Keep repeating whatever ones you create for your own benefit. I’d say have just a few otherwise you may fall into the trap of overthinking. You may not master it at first but the more you practice thinking more positively the easier it’ll become to control your anxiety.

One person at a recent networking event I went said: “Fear is an emotion of the future.” Once you felt it you no longer feel it again, at least not as strongly as you did before. My experiences with social anxiety proves it further, the more I put myself into confronting a danger the less anxious I feel as I’m learning that actually – the perceived danger is not so bad.

Talk it Through With Others

Talking therapy is a common way of tackling anxiety disorders and ensure that it reduces the impact anxiety has our everyday lives.

Talk to friends and family about your trip and how you feel about it. Interact with other travel bloggers about it on social media. Even chat to travellers sitting next to you on the plane or train. These are the kind of people you’re gonna be receiving the most support and guidance from, especially as among those people are likely travellers so would be able to relate to the struggles.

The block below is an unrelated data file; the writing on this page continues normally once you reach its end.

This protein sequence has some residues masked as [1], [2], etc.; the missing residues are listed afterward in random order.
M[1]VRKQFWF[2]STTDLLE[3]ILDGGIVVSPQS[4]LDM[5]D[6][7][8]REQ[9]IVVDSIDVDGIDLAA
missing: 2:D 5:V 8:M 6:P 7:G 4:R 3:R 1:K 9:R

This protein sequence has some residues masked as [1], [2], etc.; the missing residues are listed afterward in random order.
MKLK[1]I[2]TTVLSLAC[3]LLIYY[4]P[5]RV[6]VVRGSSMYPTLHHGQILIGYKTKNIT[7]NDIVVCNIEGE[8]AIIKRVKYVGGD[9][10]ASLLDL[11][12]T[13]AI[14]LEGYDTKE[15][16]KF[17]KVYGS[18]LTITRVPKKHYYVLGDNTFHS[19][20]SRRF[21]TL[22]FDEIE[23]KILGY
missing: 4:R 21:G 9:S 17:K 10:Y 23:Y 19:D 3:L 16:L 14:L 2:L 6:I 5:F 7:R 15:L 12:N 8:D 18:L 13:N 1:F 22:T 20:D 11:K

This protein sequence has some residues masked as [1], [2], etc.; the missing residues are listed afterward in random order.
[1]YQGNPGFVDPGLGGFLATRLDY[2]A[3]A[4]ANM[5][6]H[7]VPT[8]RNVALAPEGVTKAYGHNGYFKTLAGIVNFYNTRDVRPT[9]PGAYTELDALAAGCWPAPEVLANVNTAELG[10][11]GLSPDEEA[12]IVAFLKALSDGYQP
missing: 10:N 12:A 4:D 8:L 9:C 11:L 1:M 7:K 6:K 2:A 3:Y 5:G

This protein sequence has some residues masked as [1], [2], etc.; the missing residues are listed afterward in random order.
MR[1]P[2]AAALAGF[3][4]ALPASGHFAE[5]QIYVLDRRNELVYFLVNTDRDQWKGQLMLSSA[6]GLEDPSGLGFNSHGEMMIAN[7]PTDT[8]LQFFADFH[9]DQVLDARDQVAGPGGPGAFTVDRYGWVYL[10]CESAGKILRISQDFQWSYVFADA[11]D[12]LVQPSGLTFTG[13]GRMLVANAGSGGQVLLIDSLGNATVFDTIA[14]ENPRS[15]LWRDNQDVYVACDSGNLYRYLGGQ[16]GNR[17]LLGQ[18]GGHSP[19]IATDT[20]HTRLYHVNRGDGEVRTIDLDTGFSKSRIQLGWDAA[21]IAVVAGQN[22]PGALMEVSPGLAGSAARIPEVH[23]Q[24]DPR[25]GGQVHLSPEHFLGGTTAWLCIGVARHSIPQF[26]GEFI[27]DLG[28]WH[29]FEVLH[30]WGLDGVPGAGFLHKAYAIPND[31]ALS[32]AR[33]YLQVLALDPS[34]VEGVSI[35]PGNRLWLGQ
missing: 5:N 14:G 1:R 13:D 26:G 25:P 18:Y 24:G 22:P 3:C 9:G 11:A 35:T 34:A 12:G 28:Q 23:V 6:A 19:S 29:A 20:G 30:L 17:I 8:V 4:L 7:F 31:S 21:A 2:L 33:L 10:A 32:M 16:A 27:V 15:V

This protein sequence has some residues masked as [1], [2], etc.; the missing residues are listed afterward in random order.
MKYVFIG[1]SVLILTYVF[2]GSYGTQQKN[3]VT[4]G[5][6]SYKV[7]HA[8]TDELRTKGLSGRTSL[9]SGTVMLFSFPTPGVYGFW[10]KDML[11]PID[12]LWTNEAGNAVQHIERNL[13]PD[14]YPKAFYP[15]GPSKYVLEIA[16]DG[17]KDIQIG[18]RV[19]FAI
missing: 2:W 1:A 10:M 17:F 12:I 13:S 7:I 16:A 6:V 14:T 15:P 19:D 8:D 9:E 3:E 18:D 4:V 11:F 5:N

All the best wishes and support I get from others on social media when I announce I’m travelling always means a lot and gives me more motivation to see the world.

Practice Mindfulness Meditation And Relaxation Techniques

Being in fine tune with your mind and body and the environment it is surrounded by is vital for keeping your well-being in check in many circumstances.

Techniques such as Mindfulness meditation are ones that have become a good habit of mine and are growing increasingly popular with people. Studies have shown meditation to reduce anxiety and stress as well as improve sleep, cognitive thinking and concentration.

Mindfulness meditating doesn’t have to take the traditional “cross legs and sit on a floor” form. It can be you simply lying down in a quiet room with little-to-none background noise and under no physical stress. Breathe in through your nose for 4 seconds. Pause for 2 seconds. Then breathe out of your mouth for another 4-6 seconds. Spend 15-30 mins a day doing this repeatedly. That’s all the time you have to take out of your day to meditate. If not then do it every two-three days.

Whilst meditating I find it helpful to use some calming, rational thoughts or positive affirmations a well. You’d effectively be killing two birds with one stone if you do this but you don’t have to. The main aim of mindfulness meditation is to conentrate on your breathing and be aware of what you’re thinking but not to challenge your thoughts. Just let them come and go.